Perception is reality
When forced lucid dreaming goes wrong
Developed and published by Pillow Castle Games
Available on Nintendo Switch, PS4, Xbox One, Linux, MacOS, and Windows
Imagine you wake up in a plain room with nothing but a table and a terms of service form ready for you to sign. Perplexed, you sign and proceed out of the room. Soon after, a calm feminine voice speaks to you over the PA system, congratulating you on falling asleep and welcoming you to SomnaSculpt technology’s dream therapy session. As you continue, the overhead speaker advises you to look at things from a new perspective. It’ll be the key to you progressing through the dream and helping you cope with the problems of your conscious life.
However, you don’t even finish the first dream when you notice the orderly rooms don’t seem very well crafted. You find your way down a side path and get a warning that you should proceed back to the orientation room but ignore it and continue onwards. Your actions set off some warnings. The calm voice tries to guide you back to the correct path or occasionally issue error warnings. Another voice, that of Dr. Glenn Pierce, attempts to reach you as you descend into more dream layers. He informs you of their progress (or lack thereof) in tracking you within the dreamscape and tries to help you wake up as best as he can.
Tonally, Superliminal reminds me of The Stanley Parable, where the protagonist explores a mysteriously empty office building at the behest (or in spite) of an omniscient narrator. The Superliminal player doesn’t have as much freedom as The Stanley Parable player, but both games give a vibe of constant unnerve and the story spiraling into nonsense. The aesthetic of the games’ graphics are also similar.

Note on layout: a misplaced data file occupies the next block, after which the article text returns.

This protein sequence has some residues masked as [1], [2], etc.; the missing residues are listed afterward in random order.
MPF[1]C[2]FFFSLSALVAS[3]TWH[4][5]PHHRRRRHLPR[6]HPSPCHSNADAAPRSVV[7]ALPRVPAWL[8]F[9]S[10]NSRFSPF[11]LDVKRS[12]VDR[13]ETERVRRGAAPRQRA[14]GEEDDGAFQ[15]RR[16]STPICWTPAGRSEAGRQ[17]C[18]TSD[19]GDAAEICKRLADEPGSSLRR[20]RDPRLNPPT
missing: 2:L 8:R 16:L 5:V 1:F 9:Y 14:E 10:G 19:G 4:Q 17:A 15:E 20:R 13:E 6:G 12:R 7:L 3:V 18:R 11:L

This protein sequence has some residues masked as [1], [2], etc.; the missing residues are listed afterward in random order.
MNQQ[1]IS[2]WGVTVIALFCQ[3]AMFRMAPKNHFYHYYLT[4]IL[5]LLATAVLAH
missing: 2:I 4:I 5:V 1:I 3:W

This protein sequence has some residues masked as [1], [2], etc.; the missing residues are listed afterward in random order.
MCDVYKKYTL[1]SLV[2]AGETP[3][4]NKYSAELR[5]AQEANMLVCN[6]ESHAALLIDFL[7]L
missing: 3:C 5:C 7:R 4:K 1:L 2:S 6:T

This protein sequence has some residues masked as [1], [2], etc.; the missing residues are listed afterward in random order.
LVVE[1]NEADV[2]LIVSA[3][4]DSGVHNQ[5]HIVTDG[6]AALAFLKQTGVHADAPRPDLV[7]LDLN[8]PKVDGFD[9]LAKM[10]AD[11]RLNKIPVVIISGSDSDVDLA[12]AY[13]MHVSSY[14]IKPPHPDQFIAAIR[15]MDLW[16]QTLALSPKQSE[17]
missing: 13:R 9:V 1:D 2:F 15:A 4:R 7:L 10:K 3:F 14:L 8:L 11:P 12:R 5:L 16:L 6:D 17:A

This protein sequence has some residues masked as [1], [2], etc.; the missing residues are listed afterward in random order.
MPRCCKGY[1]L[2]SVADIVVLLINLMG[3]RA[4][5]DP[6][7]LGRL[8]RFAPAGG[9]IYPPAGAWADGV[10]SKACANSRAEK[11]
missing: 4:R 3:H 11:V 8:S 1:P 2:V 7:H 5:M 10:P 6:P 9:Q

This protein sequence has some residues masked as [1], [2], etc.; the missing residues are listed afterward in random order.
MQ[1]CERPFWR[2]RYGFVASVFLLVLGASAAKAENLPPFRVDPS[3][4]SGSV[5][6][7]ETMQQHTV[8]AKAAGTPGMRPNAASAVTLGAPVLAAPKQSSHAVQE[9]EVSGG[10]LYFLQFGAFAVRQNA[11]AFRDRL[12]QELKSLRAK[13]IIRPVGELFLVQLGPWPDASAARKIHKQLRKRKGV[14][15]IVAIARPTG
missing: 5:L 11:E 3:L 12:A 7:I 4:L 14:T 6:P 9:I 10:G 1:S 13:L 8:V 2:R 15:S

Gameplay-wise, Superliminal is a fun mind exercise. Your perception of objects changes their size and how they can be oriented in a given level. For example, say you’re given a standard rubber duck. If you pick it up and lift it so that it’s way above your head and then let go of it, the rubber duck will fall and drop the size of a bathtub. This manipulation is not only limited to the objects you interact with, but it extends to yourself as well, adding another level of thinking to the puzzles.
As the dream layers increase, the surroundings become more abstract, and the developers took care to craft a different ambiance for each level. The one level I found most compelling was Blackout, which perfectly emulates the horror game experience. In stark contrast to most other levels in Superliminal, the Blackout level is constantly swathed in darkness. The few paltry sources of light you do get reveal bloody handprints and gruesome blood trails, and I braced for a jumpscare at every turn.
Beyond that, there isn’t anything that particularly sets Superliminal apart from other first-person puzzle games. It’s a fun, relatively short game that is interesting to play through. If you seek other games that truly challenge your brain, I’d recommend Return of the Obra Dinn or Gorogoa.